American Painting of the Nineteenth Century: Realism, Idealism, and the American Experience

By Barbara Novak | Go to book overview

12.
Albert Pinkham Ryder

EVEN WITH A THOUGHT

Thomas Cole had complained that the American public wanted "things, not thoughts." Albert Pinkham Ryder ( 1847-1917) can be said to have made thought into a thing, into a substance built up of innumerable layers of paint. In his awareness of the expressive potential of paint, Ryder recalls the romanticism of Allston earlier in the century. Both artists have links to the coloristic tradition of European art, from the Venetians through Rubens, into Delacroix's romanticism, Impressionism, and ultimately into Expressionism.

But if Ryder's "expressionist" use of paint to materialize and fuse ideas and feelings belongs to a distinct Western painterly tradition, his emphasis on contour, on circumscribed forms, can be seen as relating to the linear ideographs with which the American tradition began, as does his reduction of the picture to a few large unbroken shapes. Even the surface inclinations of his art (two-dimensional in its representation of external space, though three-dimensional through accumulation of paint) relate as much to the conceptual planarism of the American tradition as to similar inclinations in late nineteenth- and twentieth-century European art.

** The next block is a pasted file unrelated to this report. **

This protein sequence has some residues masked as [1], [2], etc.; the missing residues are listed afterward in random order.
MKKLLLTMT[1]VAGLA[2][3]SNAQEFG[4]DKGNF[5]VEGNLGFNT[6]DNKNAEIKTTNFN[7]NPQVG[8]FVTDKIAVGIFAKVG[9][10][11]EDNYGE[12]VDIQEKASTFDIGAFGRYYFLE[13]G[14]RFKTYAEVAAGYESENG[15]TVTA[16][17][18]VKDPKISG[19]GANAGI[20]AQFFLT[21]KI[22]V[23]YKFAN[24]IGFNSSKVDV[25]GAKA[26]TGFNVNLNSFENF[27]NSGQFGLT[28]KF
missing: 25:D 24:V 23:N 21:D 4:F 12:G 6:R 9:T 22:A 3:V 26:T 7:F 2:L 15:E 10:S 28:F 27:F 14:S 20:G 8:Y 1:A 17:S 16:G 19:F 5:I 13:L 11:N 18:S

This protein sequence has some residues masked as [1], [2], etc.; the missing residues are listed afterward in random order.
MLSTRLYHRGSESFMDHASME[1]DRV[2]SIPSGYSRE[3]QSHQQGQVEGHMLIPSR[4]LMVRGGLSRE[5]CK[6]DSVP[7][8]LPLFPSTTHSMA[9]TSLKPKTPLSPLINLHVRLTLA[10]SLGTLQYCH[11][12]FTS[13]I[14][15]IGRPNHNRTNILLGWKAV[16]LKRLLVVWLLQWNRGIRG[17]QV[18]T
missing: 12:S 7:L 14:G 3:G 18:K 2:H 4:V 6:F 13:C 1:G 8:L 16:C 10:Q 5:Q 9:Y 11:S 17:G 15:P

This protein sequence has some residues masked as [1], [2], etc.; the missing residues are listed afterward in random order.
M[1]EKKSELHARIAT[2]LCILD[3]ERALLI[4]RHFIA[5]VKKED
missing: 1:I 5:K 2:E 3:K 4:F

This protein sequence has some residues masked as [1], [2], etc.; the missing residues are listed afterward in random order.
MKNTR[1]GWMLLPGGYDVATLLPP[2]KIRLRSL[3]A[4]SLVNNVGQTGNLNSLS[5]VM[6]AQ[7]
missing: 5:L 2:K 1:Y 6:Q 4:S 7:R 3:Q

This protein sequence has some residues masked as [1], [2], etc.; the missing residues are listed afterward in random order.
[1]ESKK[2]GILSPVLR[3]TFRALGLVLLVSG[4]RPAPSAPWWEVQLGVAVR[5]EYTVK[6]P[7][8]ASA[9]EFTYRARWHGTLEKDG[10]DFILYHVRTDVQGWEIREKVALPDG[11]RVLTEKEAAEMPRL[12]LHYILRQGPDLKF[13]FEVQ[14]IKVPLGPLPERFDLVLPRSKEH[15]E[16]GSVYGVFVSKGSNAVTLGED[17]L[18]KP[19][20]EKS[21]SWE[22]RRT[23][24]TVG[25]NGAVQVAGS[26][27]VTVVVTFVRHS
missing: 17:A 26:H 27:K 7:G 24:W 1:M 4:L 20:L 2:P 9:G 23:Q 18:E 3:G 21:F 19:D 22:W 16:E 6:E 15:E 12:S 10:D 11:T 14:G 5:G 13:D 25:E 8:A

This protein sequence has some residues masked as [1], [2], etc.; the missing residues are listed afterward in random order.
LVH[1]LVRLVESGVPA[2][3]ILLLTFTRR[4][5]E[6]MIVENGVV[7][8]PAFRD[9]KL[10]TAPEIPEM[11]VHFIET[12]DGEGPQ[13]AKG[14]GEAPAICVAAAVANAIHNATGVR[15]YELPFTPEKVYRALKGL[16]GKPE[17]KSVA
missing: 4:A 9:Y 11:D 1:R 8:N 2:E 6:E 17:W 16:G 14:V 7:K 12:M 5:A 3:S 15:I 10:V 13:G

In his intuitive grasp of the painting as a self-contained structure, an autonomous object, Ryder was more genuinely a part of the international developments of his age (of Post-Impressionism and early Expressionism) than any other American of his time, with the possible exception of Whistler, whose formal experiments were so knowledgeably attuned to decorative abstraction. Thus, his art comes into clearer focus at a point of many intersections, a focus that is, however, difficult to preserve when dealing with it (Ill. 12-1).

Ryder materialized his ideas very slowly, and there was even an extensive pre-natal process of conceptual germination: "I've carried the idea for some of my pictures around in my mind for five years before I began to put them

-211-

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